TOLEDO, OH.- The Toledo Museum of Art
has installed two new works of art by Joseph Kosuth, a leader in the conceptual art movement, who received his early artistic training in the Museums own classrooms.
The way in which language signifies is mirrored in its use is a site-specific work commissioned by TMA and designed by the artist following a visit to the Museum in 2018. The large-scale, white neon word-based work is installed in the frieze in Libbey Court, greeting Museum visitors.
The neon phrase asks us to stop and think a moment, said Halona Norton-Westbrook, TMAs director of curatorial affairs. The relationship between concept and form is also at the heart of Kosuths work as an artist. One of the pioneers of conceptual art and installation art, his work has consistently explored the role of language and meaning within art.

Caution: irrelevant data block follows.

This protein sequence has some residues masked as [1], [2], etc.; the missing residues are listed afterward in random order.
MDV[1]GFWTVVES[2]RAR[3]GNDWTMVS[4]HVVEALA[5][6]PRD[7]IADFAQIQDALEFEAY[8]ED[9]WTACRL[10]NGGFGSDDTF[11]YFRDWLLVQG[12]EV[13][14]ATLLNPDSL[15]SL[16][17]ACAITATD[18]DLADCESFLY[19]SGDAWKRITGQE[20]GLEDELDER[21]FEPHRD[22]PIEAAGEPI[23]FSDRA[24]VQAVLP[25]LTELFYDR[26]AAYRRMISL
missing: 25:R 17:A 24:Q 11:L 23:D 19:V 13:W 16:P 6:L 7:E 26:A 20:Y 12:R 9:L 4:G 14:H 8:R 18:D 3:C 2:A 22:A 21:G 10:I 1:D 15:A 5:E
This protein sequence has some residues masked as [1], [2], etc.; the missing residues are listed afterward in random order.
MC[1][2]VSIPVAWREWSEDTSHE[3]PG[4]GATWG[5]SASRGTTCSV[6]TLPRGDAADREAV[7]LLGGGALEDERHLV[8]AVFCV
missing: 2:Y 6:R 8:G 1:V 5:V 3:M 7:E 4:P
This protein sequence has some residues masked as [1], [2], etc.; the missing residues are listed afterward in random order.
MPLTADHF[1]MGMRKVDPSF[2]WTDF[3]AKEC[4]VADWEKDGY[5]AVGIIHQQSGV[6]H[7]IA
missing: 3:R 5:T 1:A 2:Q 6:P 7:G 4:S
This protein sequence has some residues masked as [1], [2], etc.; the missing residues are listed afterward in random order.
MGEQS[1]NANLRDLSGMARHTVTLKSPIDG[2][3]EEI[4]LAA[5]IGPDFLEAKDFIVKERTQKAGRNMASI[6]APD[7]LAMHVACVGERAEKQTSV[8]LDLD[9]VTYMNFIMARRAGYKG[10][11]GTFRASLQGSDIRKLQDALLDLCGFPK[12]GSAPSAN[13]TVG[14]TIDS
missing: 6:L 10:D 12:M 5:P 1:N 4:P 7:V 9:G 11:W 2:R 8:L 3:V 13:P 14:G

With The way in which language signifies is mirrored in its use, Kosuth is quoting Austrian philosopher Ludwig Wittgenstein, who wrote about language and explored the relationship between concept, form and function.
The other work by Kosuth, entitled One and Three Blackboards, is a gift to TMA from the artist. Consisting of a blackboard, an image of the blackboard and a definition of a blackboard, this installation is on view in Wolfe Gallery.
In conceptual art the idea, rather than the object, is of primary importance, Norton-Westbrook explained. Here Kosuth addresses the idea of a blackboard, and the relationship between object, image and language or words, in a literal way.
The actual blackboard of One and Three Blackboards is one Kosuth used when he attended the Toledo Museum of Arts Saturday art classes as a child.